Its important to not rush children into the
complexities of gardening. Keep it as simple as
possible to start with and most importantly they need to SEE results QUICKLY.
Telling a child that something magic is happening
underground won’t spark much interest unless they can physically see it. It also wont do to tell them to come back in
six weeks time – their attention spans just don’t last that long.
Here are a few ideas to engage kids with that are simple and
require no special equipment. In fact
anyone can do these, even if you live in an apartment
#1. Mustard and Cress Men - quickest
Save a few boiled egg shells, pierce the base with a needle
(for drainage) and place them into an old egg box, or egg cups for
Torn up kitchen paper or cotton wool makes a good medium for
growing so fill each egg shell to three
quarters level then sprinkle some seeds on top - one shell of mustard, one of
cress, one of chives and so on.
with some more paper or cotton wool and add water – keeping it all on the
draining board initially until the first drainage flow has stopped.
Now place them on the windowsill ensuring they don’t get
day-long sun to bake in, then just wait to see some green sprouts appear –
which could be next morning, or 48 hours max.
A face drawn on the egg shells makes the new growth look
like hair – doubling the fun.
Now the important part is to harvest and eat. This action reinforces the concept and
hopefully will encourage them to try growing other crops.
#2. Propagating Impatiens – relatively quick
Impatiens – sometimes called balsam or ‘bizzy lizzy’ - are
one of the quickest plant to sprout roots.
There are plenty of different varieties
and the following technique works on any of them.
Just snip off a few cuttings from an established plant that
are around 10cms long and remove most of the leaves – from the bottom up. Around four to five small to medium leaves
remaining will be enough to keep it going.
Its also important to pinch out any flower buds – we don't
want the cutting wasting energy flowering when it needs to concentrate on
Now take a glass jar or tumbler and cut a piece of cardboard
a little larger than the jar or glass diameter and pierce the centre with a
hole larger than the cutting stem.
Push the stem through and place on top of the glass or jar
with the cutting stem largely underwater.
Place it on the windowsill in indirect light (you don’t want
it to get too hot) and wait to see the new roots start to grow. This shouldn’t take more than about a week to
ten days to see the first new shoots.
Everyday the roots will be clearly seen to be longer and
thicker. Don’t let the container get too
congested before planting out though.
When its time to pot the new cutting, fill a medium sized
pot with potting mix to about 3/4 full and made a big hole in it with your
Stand the cutting in the middle, fanning the new roots out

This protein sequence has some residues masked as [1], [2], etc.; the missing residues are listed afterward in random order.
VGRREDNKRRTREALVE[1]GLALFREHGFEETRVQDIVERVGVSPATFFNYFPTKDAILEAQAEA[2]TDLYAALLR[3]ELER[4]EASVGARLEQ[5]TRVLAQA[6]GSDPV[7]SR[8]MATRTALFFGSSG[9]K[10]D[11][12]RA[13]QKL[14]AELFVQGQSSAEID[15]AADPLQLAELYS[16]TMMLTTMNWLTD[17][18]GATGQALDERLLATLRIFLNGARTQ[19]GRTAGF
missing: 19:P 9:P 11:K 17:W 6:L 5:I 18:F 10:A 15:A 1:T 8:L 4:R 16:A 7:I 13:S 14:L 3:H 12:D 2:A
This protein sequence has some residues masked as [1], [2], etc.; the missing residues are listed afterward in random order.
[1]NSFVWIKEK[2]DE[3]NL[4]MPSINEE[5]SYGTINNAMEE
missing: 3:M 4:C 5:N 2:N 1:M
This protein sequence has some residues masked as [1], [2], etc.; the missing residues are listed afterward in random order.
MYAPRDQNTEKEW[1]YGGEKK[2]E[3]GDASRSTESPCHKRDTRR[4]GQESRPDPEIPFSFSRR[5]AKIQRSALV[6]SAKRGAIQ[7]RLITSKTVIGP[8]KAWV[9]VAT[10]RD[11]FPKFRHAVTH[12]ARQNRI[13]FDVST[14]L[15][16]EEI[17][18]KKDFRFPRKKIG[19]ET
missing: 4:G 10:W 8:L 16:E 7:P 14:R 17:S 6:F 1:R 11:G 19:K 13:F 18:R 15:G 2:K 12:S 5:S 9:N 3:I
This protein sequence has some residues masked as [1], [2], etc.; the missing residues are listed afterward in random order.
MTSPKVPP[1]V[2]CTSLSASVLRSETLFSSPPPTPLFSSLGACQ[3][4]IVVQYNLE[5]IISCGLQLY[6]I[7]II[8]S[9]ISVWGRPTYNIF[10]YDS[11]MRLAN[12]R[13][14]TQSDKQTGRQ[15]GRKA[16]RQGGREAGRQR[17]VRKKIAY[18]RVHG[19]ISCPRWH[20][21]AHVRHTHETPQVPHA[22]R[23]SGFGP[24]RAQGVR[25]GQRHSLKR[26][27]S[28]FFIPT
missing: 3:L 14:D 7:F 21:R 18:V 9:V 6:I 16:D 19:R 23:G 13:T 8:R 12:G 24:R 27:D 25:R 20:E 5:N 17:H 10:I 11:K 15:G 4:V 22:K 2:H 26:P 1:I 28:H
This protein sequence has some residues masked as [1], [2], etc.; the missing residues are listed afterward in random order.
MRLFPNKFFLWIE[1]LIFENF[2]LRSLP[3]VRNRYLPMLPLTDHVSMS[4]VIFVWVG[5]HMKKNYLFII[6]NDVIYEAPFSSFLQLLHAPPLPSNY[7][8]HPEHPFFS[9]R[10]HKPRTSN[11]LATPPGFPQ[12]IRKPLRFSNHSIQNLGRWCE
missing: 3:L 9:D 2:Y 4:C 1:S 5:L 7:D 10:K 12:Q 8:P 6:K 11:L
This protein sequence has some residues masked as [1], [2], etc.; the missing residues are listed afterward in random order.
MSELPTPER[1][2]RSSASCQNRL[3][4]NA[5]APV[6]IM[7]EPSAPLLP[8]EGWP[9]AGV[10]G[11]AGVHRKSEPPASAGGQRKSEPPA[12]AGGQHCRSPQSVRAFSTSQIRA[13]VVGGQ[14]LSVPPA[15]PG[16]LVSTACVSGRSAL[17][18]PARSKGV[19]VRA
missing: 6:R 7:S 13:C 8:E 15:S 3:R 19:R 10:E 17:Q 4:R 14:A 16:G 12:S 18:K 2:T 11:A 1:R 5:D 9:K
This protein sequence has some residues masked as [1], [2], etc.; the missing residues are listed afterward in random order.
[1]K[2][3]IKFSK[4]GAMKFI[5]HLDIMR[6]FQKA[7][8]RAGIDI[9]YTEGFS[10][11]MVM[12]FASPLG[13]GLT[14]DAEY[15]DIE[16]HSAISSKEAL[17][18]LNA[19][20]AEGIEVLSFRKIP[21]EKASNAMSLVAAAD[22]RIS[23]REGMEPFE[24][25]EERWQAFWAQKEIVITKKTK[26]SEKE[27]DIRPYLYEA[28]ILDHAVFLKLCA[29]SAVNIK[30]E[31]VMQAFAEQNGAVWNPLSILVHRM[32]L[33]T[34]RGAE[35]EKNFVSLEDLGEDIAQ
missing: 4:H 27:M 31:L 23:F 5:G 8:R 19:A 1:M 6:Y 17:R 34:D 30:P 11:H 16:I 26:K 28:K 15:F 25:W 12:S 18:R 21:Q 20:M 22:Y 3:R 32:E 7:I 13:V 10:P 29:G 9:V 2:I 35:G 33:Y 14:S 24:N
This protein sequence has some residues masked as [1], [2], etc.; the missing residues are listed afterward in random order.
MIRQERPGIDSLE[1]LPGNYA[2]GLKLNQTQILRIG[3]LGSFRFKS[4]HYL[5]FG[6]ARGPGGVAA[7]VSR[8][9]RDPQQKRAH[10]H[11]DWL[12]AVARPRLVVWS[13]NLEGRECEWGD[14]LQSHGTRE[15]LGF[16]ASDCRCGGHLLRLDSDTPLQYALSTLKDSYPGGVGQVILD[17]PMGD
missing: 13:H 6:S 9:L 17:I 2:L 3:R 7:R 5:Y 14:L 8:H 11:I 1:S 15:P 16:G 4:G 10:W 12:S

on the soil. Add more potting mix - enough to let the cutting stand up by
itself. Then just firm it gently down and water it in until the soil is
thoroughly wet. Let it drain and then stand it in a saucer.
Hey presto! new potted plant.
#3. Growing Avocados from a Nut – medium quickish !
When you’ve finished enjoying an Avocado, take the nut (or
stone) and wash it.
You’ll also need :-
#1. A jam jar or a tumbler with the opening larger than the
#2. Three or four toothpicks
#3. Water almost to the top of the jar/tumbler
Take the toothpicks and push them firmly into the side of
the nut, evenly placed round its girth (widest part). Make sure that the heavier part is downwards
and the (slightly) pointed part is upwards.
Place the nut on top of the jar so the toothpicks hold it
suspended just touching the water. Keep
it on your windowsill in indirect light so as to ensure it doesn’t get too
hot. Top up the water now and again to
keep it at a constant level e.g. keeping the base of the nut wet.
Now watch it sprout – the time it will take depends on a lot
of variables. Some shoot quickly, some slowly but you should see something
happen within a week or two at the most.
The new roots will reach down into the water and eventually
curl round inside the jar, if you leave it there long enough.
Note: if you want to plant it in the ground you must do so
before the root (the tap root) reaches the bottom of the glass of water. Once
it begins to curl around it will always curl and you won't have a very strong growing
The tender young shoot that emerges from the top of the nut
will eventually grow into the trunk of a brand new Avocado tree. If you want to
grow it as a Tub Tree you can pinch out the growing tip of new leaves and it
will send out side shoots and be a more interesting shape.
Transferring to a Pot or Tub:
When the sprout is about 20cms high, carefully remove the
toothpicks and plant it into a medium sized pot containing a good quality
Hold the stone near to the top of the pot with the straggly
roots hanging down. Now gently sprinkle the potting mix into the pot swathing
the roots until there is enough to support the stone. Firm the mix down with
your fingers and add enough to almost cover the stone – with the new sprout
standing clear above.
Stand it in a saucer and give it a good soaking, keeping it
on your windowsill for a few more months until it is really well established.
Water it often, but make sure it is well drained.
Don't plant it near the house, or near overhead wires -
Avocado trees can grow to be rather tall. When they are young they don't like
to be in windy, exposed positions and need a bit of shelter.
They also do best if the nut is placed on the top of the
soil (or just under the topsoil) where you'd like them to grow permanently -
that way the tap root (that first straight root which it sends down) can embed
itself firmly in the earth.
Three simple examples of growing plants that can be seen as
it happens – no better way to engage kids and be educational at the same time.